Tree-Cutting Lands RV Park Developer in Court
Pine tree stumps line one side of a small silt fence. On the other side is a gravel path – the Gateway Trail.
The distance can be covered on foot in seconds. But for one Kings Mountain, N.C., family, that distance means the difference between illegal activity and the rightful acts of a property owner, The Shelby Star reported.
Mike Brown and his son, Preston Brown, are fighting Cleveland County in a land dispute involving several acres along the Gateway Trail’s current location in Kings Mountain, located 30 miles west of Charlotte. The Browns are creating a recreational vehicle park on parts of their property along South Battleground Avenue and Raven Drive. Now, the county’s judicial system is involved.
A Cleveland County sheriff’s deputy served Mike Brown with a criminal summons Nov. 7, three days after he allegedly cut down county-owned trees valued at more than $200.
He is scheduled for a first appearance in court today (Nov. 18).
Mike Brown is charged with causing injury to personal property, a misdemeanor. He “unlawfully and willfully did wantonly injure personal property, trees, the property of Cleveland County,” according to the criminal summons. Cleveland County Planning Director Bill McCarter is listed as the complainant.
On the Cleveland County criminal complaint form, McCarter wrote that Mike Brown cut timber on a public easement in violation of an agreement filed with the county’s register of deeds. Mike Brown allegedly violated the county’s easement rights, which say the property owner can cut down trees or disturb resources on the easement only to protect against “an unreasonable risk of harm to persons on or about the Trail area.”
Mike Brown doesn’t dispute that he cut down five or six pine trees near the Gateway Trail. He argues that the trees are on his property and had to be cut down to make room for a state-mandated sediment pond to control erosion while construction on the site continues.
“Those trees are not theirs,” Mike Brown said.
The Browns’ roughly 57 acres of land has a tax value of $636,467, which includes $30,067 of building value, according to Cleveland County tax records. Running in between the Brown property and the Chemetall Foote Corp. is the Gateway Trail.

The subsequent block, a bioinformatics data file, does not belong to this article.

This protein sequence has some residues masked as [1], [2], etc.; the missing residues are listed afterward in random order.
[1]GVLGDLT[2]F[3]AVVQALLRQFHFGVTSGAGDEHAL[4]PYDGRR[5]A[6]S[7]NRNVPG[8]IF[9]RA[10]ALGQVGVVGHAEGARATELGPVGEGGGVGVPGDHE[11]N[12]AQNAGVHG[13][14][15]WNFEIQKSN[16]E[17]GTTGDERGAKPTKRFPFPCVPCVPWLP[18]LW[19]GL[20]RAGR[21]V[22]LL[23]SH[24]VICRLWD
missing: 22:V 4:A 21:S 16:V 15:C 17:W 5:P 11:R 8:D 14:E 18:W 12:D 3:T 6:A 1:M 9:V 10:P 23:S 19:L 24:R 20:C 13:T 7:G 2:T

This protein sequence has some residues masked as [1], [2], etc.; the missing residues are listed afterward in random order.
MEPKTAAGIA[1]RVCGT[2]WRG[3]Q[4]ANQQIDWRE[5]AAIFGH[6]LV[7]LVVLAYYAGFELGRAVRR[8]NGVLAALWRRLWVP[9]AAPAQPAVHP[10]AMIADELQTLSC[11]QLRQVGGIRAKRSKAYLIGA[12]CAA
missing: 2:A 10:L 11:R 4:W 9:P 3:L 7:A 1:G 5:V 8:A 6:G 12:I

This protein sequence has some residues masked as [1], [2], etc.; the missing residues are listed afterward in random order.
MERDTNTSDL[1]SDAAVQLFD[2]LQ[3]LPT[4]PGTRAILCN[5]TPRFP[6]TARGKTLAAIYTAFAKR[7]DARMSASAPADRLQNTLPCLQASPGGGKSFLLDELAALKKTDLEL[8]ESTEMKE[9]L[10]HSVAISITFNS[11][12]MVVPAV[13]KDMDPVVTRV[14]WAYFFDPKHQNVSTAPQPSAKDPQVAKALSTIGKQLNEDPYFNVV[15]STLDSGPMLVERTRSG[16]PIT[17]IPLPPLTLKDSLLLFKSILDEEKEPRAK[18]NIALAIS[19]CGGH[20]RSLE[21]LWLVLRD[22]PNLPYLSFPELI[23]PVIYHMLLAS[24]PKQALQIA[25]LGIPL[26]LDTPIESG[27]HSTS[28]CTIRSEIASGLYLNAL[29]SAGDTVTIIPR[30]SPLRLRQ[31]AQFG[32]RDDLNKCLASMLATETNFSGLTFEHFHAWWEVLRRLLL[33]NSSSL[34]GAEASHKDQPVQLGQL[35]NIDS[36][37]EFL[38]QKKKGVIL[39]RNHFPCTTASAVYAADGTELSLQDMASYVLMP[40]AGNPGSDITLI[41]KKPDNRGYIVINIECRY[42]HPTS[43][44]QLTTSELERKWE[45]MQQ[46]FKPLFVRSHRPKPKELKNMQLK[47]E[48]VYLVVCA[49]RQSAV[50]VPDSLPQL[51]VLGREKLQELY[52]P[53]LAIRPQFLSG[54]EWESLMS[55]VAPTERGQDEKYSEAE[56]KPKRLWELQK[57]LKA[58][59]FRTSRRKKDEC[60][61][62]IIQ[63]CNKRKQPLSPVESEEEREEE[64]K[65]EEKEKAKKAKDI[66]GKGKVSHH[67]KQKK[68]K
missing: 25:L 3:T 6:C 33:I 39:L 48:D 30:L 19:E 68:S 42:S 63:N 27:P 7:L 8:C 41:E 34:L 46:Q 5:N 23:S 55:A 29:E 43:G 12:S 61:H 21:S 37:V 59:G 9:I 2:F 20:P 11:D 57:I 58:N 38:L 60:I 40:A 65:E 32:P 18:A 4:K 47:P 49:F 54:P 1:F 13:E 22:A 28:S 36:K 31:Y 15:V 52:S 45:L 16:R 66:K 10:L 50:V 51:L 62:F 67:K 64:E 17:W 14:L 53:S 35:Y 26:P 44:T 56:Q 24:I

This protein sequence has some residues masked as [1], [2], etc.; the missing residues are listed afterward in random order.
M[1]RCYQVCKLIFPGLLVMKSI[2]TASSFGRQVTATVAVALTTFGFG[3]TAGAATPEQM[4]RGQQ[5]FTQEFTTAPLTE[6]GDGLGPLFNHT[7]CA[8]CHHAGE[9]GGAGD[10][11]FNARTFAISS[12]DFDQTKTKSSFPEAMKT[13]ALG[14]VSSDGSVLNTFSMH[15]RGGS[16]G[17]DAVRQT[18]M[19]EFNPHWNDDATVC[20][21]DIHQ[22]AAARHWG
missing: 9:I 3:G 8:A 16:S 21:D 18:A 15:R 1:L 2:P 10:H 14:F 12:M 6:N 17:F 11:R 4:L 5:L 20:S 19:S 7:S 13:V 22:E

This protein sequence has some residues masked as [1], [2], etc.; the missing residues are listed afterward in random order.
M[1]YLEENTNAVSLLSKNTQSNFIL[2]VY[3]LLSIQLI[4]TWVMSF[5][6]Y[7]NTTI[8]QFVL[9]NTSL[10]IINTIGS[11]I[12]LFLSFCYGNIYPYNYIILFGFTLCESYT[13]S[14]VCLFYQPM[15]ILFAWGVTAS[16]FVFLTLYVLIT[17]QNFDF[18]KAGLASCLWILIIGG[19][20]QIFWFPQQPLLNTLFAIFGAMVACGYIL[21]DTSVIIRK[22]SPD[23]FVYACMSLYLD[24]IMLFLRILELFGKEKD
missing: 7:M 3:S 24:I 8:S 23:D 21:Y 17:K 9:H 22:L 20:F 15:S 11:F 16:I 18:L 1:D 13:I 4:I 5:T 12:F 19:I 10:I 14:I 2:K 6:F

But Mike Brown says the Gateway Trail is in the wrong place, straying away from the Chemetall Foote property line and onto his land. Cleveland County has a 50-foot easement — 25 feet in either direction from the center of the trail — along the property surrounding the trail, McCarter said.
McCarter doesn’t deny that the trail is on the Brown property. He said, however, that Mike Brown purchased the property with the trail already in place and, therefore, “inherits” the conditions of the land and existing 50-foot easement.
The previous owner of Mike Brown’s property, the Kings Mountain Consortium for Progress, signed an easement agreement with Cleveland County on Nov. 23, 2010, according to records on file with the Cleveland County Register of Deeds. Mike Brown purchased that property from the Consortium for Progress on May 20, property records show. He paid $95,000 for the 57.522 acres, according to the register of deeds.
Mike Brown said the county offered him $1,600 an acre for the roughly four acres in question. According to McCarter, the county offered to buy the property from Mike Brown at the same price per acre he paid for it. Mike Brown turned down the offer, saying it didn’t represent the land‘s value.
Preston Brown says is family is being unfairly targeted by Cleveland County and Kings Mountain officials who want to stop progress on the Browns’ RV park.
“It’s like you just can’t win with them,” Preston Brown said.
The Browns contend that the trees needed to be cut down to make room for the state-mandated silt pond to control erosion while construction continues on their RV park.
Zahid Khan, an engineer with the N.C. Department of Environment and Natural Resources (NCDENR) , said Thursday that Mike Brown is required to install erosion-control measures on his property while construction is ongoing. The sediment-catching ponds must be at low-lying points on the property, Khan said.
But NCDENR is flexible with property owners about where those sediment ponds are constructed, according to Khan.
“If he wants to move those ponds, he can as long as he submits the plan to us,” Khan said.
The department’s main concern with installing the sediment ponds is erosion control. Khan said it’s not uncommon for NCDENR to work with property owners and move their sediment ponds as much as 200 feet in one direction or another.
“(The dispute) is between the county and Mr. Brown,” Khan said.
Mike Brown maintains his innocence and said cutting down the trees was within his right as a property owner. He intends to fight the charges and has hired an attorney to handle his case.